When it comes to choosing an end-to-end or single-process HRO provider, we look to the experiences and challenges of others in an attempt to shorten the decision making process for faster results. There are typically 5 stages in any deal – evaluating, procuring, implementing, operating, renewal – and here we will assess how to navigate this. By popular request we will also investigate how to maximize working with procurement on requirements for changes to structure, processes and systems to enable new business needs.
Learn how and why today’s organisations are moving toward a total talent approach.
By Michael Switow
From direct sourcing, alumni referrals, RPO, and redeployment to full-time workers, freelancers, SOWs, interns, and robots, the universe of talent acquisition has never been more complicated. Contemporary HR and talent acquisition (TA) professionals now manage more than a dozen potential talent streams, with one eye on recruiting and retaining the right workforce and another on keeping costs under control.
“Decision-making for talent today is decentralised, and I think we can see that when we are really looking at the type of talent that we’re trying to bring in,” says AgileOne’s president Peter Carvalho. “Suppliers right now seem to be pushing the overall total talent strategy.”
Carvalho should know. His company works with more than 2,000 suppliers, whilst serving as a single point of contact for a broad range of clients across 17 industries.
HR can expect transformation in every sector in 2018.
By Amy L. Gurchensky
HR partnerships and engagements have remained in a stable state of predictability for years, but changes within the business landscape are now occurring at an increasingly accelerated pace. Organizations are experiencing industrywide transformation, and HR services are being forced to respond. This reaction is yielding great innovation which is happening at a fast rate. This is also driving the need for transparency and investments in technology across all HR functions.
Based on research and this year’s activity, there are key developments within each HR sector from 2017, and a roundup of trends for 2018.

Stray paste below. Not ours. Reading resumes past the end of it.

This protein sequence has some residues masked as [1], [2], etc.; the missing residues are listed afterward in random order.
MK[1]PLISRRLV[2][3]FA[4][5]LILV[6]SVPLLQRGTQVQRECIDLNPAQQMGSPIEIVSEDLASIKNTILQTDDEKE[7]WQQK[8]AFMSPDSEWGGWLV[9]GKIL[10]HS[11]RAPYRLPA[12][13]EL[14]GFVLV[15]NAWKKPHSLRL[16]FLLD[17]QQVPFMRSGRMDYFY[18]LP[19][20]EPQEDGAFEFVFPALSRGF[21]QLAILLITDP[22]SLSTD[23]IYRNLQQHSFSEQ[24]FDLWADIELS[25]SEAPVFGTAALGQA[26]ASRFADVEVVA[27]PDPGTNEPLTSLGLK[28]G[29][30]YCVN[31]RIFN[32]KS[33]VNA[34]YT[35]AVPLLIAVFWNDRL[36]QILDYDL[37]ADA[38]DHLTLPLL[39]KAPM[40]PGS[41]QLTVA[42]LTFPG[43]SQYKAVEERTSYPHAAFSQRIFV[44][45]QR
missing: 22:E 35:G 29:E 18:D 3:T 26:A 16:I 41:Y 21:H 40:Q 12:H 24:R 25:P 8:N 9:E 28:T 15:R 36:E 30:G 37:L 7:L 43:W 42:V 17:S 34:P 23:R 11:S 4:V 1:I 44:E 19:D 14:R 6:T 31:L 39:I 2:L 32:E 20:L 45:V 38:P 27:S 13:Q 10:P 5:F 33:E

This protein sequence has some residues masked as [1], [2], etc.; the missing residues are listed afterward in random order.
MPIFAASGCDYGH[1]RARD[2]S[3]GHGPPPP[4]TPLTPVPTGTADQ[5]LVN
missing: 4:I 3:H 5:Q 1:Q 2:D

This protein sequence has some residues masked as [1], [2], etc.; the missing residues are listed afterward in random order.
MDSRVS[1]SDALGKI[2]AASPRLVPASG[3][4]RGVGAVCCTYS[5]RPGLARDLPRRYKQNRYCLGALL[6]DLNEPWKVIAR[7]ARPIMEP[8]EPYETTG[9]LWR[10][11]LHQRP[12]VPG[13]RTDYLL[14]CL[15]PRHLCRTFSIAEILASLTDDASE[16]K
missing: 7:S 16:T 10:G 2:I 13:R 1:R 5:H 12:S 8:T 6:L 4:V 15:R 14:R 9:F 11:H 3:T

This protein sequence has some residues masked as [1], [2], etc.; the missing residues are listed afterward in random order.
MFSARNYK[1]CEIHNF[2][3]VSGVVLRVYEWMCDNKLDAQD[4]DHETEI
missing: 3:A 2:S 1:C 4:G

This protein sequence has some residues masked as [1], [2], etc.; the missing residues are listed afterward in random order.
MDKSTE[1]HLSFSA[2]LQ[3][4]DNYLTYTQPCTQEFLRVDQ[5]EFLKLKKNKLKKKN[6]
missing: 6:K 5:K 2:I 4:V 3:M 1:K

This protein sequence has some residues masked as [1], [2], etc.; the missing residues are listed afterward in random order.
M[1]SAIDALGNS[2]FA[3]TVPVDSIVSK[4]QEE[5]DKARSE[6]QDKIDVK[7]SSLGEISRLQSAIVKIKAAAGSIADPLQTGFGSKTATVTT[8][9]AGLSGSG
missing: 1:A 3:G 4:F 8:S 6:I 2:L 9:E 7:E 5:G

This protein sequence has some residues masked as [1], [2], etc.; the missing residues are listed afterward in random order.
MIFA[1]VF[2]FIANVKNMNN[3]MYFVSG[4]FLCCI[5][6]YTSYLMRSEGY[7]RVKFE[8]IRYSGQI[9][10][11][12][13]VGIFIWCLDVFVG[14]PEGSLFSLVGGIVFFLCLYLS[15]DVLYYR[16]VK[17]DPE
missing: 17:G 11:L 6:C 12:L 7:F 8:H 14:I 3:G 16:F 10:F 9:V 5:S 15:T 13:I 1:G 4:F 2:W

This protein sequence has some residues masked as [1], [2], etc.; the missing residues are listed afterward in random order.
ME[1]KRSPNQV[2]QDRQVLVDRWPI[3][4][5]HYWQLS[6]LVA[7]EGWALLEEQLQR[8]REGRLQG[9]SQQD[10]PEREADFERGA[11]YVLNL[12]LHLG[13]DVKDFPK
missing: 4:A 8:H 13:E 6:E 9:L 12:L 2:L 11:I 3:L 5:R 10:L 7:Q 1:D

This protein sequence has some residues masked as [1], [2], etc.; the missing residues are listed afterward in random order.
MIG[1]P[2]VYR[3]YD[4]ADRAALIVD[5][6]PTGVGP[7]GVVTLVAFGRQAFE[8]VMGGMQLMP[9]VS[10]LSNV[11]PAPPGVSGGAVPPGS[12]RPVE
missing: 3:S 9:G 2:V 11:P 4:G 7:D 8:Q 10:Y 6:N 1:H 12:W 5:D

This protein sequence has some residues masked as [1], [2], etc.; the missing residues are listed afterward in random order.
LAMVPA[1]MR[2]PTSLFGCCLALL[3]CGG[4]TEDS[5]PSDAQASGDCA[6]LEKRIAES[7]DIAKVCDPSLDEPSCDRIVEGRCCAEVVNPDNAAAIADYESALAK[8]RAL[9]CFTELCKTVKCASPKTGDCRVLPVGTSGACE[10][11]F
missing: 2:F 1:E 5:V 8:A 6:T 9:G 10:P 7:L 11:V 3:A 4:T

In payroll, the focus is on technology first and services second. By the end of 2017, approximately 80 percent of payroll service contracts will be delivered on cloud systems. Cloud adoption is also beginning to move downstream to the small- to medium-sized enterprise market.
A Q&A with Accenture's Veerle Dero
By Debbie Bolla
What are the top trends in HR today?
Business, technology, economic, and societal trends continually play a role in shaping the future of HR.
Some of these trends include:
• Digital radically disrupts HR: Technology will enable talent management to become an integral part in the fabric of everyday business.
• Social media drives the democratization of work: As organizations rely on people at all levels to co-create solutions across boundaries, HR’s role is shifting from convincing others of their value to educating workers on how to co-create talent solutions with HR and one another.
• HR drives the agile organization: As the world becomes more volatile, organizations need to find ways to become highly agile. HR will need to support a world where people may no longer have predefined “jobs” that lock them into doing one activity.
• The rise of an extended workforce: Companies will be increasingly composed of an ever-shifting network and highly diverse global talent pool of contractors, temporary staff, business partners, outsourcing providers, and even the general public.
Tough competition, stagnant economy, and some great new tools
By Bill Hatton
What do HR pros in Europe need to know about recruiting and RPO in the next year to prevent being blindsided? We put this question to Jan Mueller, Managing Director, EMEA Solutions, Futurestep, based in Munich, Germany. Jan has been in recruitment for almost 20 years and in the RPO industry for 10 years. He generously shared his insights with HRO Today Global on the state-of-the-market in Europe:
The lay of the land in Europe shows a market that’s maturing, versus a United Kingdom that has matured. “There are companies within the European region that don’t yet have a dedicated recruitment function, but rather still have HR generalists who do everything. It tends to be Central European countries, as well as the likes of Germany and France, who are still catching up, whereas in the UK we are seeing a very mature market.”
By Bill Hatton
In this edition, we have a terrific follow-up to last issue’s investigations of HR in China and India. Our APAC correspondent, Michael Switow, delves deeper into India itself and focuses on the issue of attrition—and how that will affect HR and HR outsourcing. That story begins on page 38.
We also have our annual Baker’s Dozen Customer Satisfaction Ratings: Recruitment Process Outsourcing (RPO). The RPO Baker’s Dozen is our most popular rating. We rate enterprise leaders, healthcare leaders, and emerging leaders. Note: The European ratings will be announced during the 10-12 November HRO Today Forum EU in Amsterdam. The current ratings begin on page 10.